Voters should heed deadlines, new rules
Routt County Clerk Kay Weinland said she expects some voters to be turned away at the polls this year.
They won’t be turned away because they forgot to register or have just moved to the area, but because they learned too late about a new state rule requiring voters to show up to the polls with identification.
This year is the first time voters will be required to bring identification to their polling places. A photo identification such as a driver’s license is preferred, Weinland said.
“Everybody has to have one; there’s no exception,” Weinland said. “Even people who have voted here for 50 years and know the judges, they have to present an ID.”
With the opening of polls about a month away, voters also need to be aware of upcoming deadlines.
The deadline to establish residency is Sunday. Anyone who wants to vote in Routt County must have resided in the county for 30 days before Election Day.
The deadline for registering to vote is Monday.
People who already have registered in the county do not need to re-register, but people who have moved to the county from another Colorado county or state do need to go online or stop by the Routt County Courthouse or several other locations to fill out registration forms.
Voters have until Oct. 28 to apply for an absentee ballot if the voters want to receive ballots by mail, and until Oct. 31 to apply for an absentee ballot. Anyone can use an absentee ballot, which also are available online.
Another option for people who have to commute to work and might not be able to make it to the polls on Nov. 4 is to vote early.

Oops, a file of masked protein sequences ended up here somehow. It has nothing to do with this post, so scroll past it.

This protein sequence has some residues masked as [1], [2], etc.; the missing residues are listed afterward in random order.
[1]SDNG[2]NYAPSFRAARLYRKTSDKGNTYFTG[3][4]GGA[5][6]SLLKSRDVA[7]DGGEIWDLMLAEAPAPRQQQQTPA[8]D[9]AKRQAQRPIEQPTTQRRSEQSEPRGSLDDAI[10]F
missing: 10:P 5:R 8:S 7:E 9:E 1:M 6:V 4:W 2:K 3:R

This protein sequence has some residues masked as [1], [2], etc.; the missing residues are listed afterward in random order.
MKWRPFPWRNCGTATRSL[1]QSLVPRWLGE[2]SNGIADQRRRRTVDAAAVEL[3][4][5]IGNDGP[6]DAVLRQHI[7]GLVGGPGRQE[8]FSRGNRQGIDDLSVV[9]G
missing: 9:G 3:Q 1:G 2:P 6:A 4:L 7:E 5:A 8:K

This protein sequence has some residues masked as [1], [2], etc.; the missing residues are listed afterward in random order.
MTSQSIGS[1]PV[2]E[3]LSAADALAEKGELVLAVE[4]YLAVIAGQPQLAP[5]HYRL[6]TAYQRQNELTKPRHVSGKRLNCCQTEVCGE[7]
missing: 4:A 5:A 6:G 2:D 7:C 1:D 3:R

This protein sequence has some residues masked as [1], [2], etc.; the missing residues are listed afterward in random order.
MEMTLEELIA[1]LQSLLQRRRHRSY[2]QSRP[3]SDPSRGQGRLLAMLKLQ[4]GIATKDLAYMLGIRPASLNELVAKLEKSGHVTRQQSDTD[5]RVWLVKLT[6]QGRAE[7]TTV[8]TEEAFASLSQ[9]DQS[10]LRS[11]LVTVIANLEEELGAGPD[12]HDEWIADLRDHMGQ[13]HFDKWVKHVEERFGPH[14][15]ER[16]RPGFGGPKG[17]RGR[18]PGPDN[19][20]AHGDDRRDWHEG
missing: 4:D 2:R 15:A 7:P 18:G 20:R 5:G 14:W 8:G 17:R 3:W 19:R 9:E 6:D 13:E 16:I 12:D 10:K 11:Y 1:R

Starting Oct. 20, voters can go to the clerk’s office of the Routt County Courthouse between 8 a.m. and 4:30 p.m. and vote at their convenience. More and more people are using the early voting option, Weinland said.
“It’s really a good option for people that work in Steamboat that live in one of the outlying precincts that can vote while they’re in town,” she said. “The intent is to make it convenient and increase turnout and increase participation.”
Early voting is available until Oct. 31.
Sample ballots are available at the clerk’s office.
Because this year’s election is an odd year, non-partisan election, a light turnout is expected, Weinland said.
But people should remember that their votes count, she said.
“I think No. 1 it’s a responsibility,” Weinland said. “It’s a right, but it’s also a privilege.”
Visit http://www.colorado.gov/government.htm to register to vote online.
— To reach Susan Bacon, call 871-4203
or e-mail firstname.lastname@example.org
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Editor’s note: This story is part of an ongoing series highlighting voters throughout Colorado’s 3rd Congressional District. Through the month of May, the Glenwood Springs Post Independent, The Aspen Times, Steamboat Pilot & Today, Craig…